From pv magazine Global
Ultrasonic toothbrushes could be the key to a novel, highly efficient battery recycling method.
New research from the U.K.’s Faraday Institution has suggested ultrasonic delamination could offer a fast, sustainable approach. Not only is the technique apparently quicker and more eco-friendly than hydrometallurgical and pyrometallurgical processes, but researchers say it could also yield higher-purity materials.
The key to unlocking battery recycling lies in reclaiming active materials from the cathodes, which contain the bulk of a device’s precious metals. For instance, it is the cathodes which contain the nickel, manganese and cobalt which give NMC batteries their initialism.
Those components are glued in a porous layered film 200 μm thick onto copper and aluminium foils – the current collectors – using a special binder. Commonly used binders include polyvinylidene difluoride, mixed carboxymethyl cellulose, and styrene-butadiene rubber.
Recyclers typically shred batteries and treat them with fire or aqueous solvents to recover such precious metals, with attendant energy consumption and toxic waste drawbacks.
Researchers from the universities of Birmingham and Leicester, working under Faraday Institution battery recycling research project ‘ReLiB’, however, have suggested a new mode of recycling. They published their findings in the paper Lithium-ion battery recycling using high-intensity ultrasonication, in Green Chemistry.
The team used a commercial ultrasonic system with a 20mm sonotrode, operating at 20 kHz with a power of up to 2,200 W. At that frequency and power, vapour-filled cavitation bubbles formed randomly, oscillating heavily and expanding before collapsing again. Bursting at the surface of the active components, the cavitation bubbles’ blasts were stronger than the polymeric binder, resulting in complete delamination of the current collector.
“This novel technique works in the same way as a dentist’s ultrasonic descaler, breaking the adhesive bonds between the coating layer and the substrate,” said Andrew Abbott, from the University of Leicester, who led the research. “It is likely that the initial use of the technology will use production scrap from battery manufacturing facilities as the feedstock and feed recycled material straight back into the battery production line, possibly at the same site. This could be a real step-change in battery recycling.”
For the new process, the electrode is submerged in a solution of de-ionized water and moved past the, similarly immersed, sonotrode at a distance of less than 3mm. It takes around ten seconds to clean an electrode sheet using the method, the academics found, translating into an improvement of the amount of material that can be processed in a given time by a factor of around 100.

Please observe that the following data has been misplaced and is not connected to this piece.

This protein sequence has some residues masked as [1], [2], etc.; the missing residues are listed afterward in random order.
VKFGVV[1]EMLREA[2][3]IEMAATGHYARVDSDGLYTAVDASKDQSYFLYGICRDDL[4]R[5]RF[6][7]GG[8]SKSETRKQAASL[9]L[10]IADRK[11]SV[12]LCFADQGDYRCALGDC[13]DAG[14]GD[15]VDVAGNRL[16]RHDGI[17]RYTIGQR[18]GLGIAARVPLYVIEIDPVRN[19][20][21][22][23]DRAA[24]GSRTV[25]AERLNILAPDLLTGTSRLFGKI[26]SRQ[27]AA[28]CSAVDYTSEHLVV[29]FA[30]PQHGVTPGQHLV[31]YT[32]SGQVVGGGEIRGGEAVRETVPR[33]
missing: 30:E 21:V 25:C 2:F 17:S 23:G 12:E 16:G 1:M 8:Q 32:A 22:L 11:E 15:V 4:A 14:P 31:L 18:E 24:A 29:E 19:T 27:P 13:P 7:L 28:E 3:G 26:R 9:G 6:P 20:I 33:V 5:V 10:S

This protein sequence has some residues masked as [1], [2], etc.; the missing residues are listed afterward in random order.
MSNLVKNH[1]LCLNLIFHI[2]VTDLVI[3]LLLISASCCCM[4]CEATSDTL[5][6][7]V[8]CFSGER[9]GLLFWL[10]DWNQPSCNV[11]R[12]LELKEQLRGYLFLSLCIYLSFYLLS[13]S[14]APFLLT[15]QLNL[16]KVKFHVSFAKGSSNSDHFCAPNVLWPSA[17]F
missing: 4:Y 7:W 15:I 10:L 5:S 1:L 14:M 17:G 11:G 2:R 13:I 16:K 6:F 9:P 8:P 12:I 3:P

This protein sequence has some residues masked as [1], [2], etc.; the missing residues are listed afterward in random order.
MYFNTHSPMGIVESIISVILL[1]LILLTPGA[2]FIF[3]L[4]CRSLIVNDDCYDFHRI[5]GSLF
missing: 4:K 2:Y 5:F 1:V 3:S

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The researchers retrieved 99.5% of the active materials of the anode and cathode in the experiment, with the remainder comprising particles of less than 3 μm – too small for filtration recovery. The researchers assumed those particles were carbon black additives. By comparison, current hydrometallurgical processes using sulfuric acid solutions achieve a recovery efficiency of around 67% of active materials.
The academics said the efficacy of ultrasonic delamination is dependent on the binder used but modifying the pH of the solution, and potentially adding wetting agents to the process, could optimise it for any binder.
The team from the English Midlands said ultrasonic recycling would cost $0.10 per 150 gram of recovered electrode material but may require more expensive pre-treatment as the batteries need to be disassembled very carefully and the fully intact electrode sheets fed into the ultrasonic device. However, added the researchers, 5-20% of battery waste comes as production scrap, which needs no disassembly. For that sort of application, ultrasonic recycling is already suitable, according to the Faraday Institution team. The researchers have filed for a patent for their technique.
The researchers had published a separate paper in Green Chemistry in October, describing how battery manufacturers could apply a ‘design-for-recycling-approach,’ featuring comprehensive labelling, easy-to-open structures, and solid busbars to enable robots to perform dangerous disassembly. The paper also advocated connecting cells in a bulk structure rather than multiple modules. That has already been realised with cell-to-pack and blade battery devices which have been brought to market, albeit primarily with the aim of improving the capacity and power of lithium-iron-phosphate products.
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